In the last few years, to be sure, the definition of whole language has changed to fit today's changed political environment. Perhaps what Coles writes is now true; under intense political pressure whole language has rehabilitated itself as "phonics with a happy face," an non-controversial pedagogy which accepts direct instruction, the "basics" and even the notion that children ought eventually to learn to read books without having to resort to illustrations to provide context. Who could possibly object to this reformed version of whole language--the prettified version that figures throughout the report--now shorn of any theoretical pretension other than "understanding is good"?
But many people would disagree with him. Many would say that the practice of whole language continues to eschew both the "basics" and explicit instruction, still provides little teaching other than "guided reading," promotes by default the memorization of whole words in lieu of learning how to decode individual words and writes off the many children who do not learn to read under whole language methodology as having learning disabilities.
But ultimately, a rehabilitated theory of whole language instruction is irrelevant. The only real issue for whole language (or any other pedagogy) is whether it should have pride of place in a national curriculum or--even more radically--be the sole pedagogical method for teaching reading without having to assert a theory of how written language is acquired.
Phonics has such a theory. Whole language had one for decades, but it is now intellectually discredited, and Coles is among the few sophisticated writers willing to defend even a modest version of it. But if all that survives of whole language pedagogy is that children should learn to comprehend what they read, then whole language loses any distinctive pedagogical claim and becomes secondary to the method which has an explicit and scientifically plausible account of how children acquire written language. After all, what made whole language intellectually distinctive was not only its "reading is natural" assumption but also its argument that phonics, formal rules for decoding words, do not have to be taught. Whole language is a pedagogical theory that excommunicates phonics as unnecessary.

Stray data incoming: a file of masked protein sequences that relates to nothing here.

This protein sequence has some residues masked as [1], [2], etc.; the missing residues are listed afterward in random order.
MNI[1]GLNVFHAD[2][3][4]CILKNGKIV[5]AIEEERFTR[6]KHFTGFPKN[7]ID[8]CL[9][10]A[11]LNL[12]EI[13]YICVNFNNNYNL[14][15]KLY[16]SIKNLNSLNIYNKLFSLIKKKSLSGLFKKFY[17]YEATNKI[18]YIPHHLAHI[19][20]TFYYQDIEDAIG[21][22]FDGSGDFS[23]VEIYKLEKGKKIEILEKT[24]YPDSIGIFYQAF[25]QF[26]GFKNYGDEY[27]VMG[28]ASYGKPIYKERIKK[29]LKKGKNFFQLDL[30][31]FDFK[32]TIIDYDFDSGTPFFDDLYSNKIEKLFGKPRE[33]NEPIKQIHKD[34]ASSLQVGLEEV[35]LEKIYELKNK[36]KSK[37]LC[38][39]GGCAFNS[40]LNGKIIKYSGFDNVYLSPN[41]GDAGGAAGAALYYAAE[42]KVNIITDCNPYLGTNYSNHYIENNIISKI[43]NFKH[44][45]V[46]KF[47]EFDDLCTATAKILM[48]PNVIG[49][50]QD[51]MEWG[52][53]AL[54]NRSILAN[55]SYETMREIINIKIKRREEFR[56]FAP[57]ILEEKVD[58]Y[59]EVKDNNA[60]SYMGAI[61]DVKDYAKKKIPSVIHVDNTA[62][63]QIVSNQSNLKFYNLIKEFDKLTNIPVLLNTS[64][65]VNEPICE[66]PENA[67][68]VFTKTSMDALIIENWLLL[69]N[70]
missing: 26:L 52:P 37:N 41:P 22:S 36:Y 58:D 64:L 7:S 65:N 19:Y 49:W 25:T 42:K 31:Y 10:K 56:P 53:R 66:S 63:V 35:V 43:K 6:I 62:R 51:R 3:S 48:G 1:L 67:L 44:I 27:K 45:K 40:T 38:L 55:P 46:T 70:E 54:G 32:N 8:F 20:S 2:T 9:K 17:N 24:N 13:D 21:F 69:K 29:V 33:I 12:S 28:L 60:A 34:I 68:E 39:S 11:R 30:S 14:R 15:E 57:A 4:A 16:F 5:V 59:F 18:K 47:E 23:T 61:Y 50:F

Of course, to the extent consistent with the priority of learning decoding skills, phonemic awareness and phonics skills should be taught in a context that is interesting and stimulating, with real literature that invites understanding. Children who do not come from print-rich and literate environments, who have no reason to think that reading is important to them and whose parents do not read to them need the invitation of exciting, imaginative literature to give them a reason to do the harder work of phonics instruction. Particularly among children from deprived homes, the classroom will have to make explicit the connection between the discipline of phonics and its eventual results in the joy and necessity of reading that other children will discover at home.
One of the peculiarities of whole language pedagogy is that it takes informal reading, which committed parents have always done with their children, and puts it at the center of the classroom experience, while abandoning (to parents, if to anyone at all) the systematic and explicit instruction in phonics that the classroom is far better able to deliver than parents. A justification for this curious inversion has been that because so many parents no longer undertake reading activities, preferring to fetishize the television rather than the book, the school must take over that function too. This is an unfortunate trend but not a reason for schools to drop what they can do best.
The rest of "Misreading Reading" is a detailed discussion of the scientific studies on phonics. Coles is not impressed; he argues that it is bad science that has been misused in public policy, pointing out that there is a history of phonics-oriented researchers overselling their results, with the media leveraging the oversell even higher. He is right to emphasize, as he did in "Reading Lessons," that no mere reading pedagogy will overcome the effects of poverty and deprivation in the reading lives of poor children. Yet though he has read widely and pondered details, he is finally not persuasive. He is useful and talented as a critic but does not extend his critical review of the literature to the findings made by researchers favoring whole language, which are even more extravagant in their conclusions and much weaker in their methodologies than phonics-favoring research.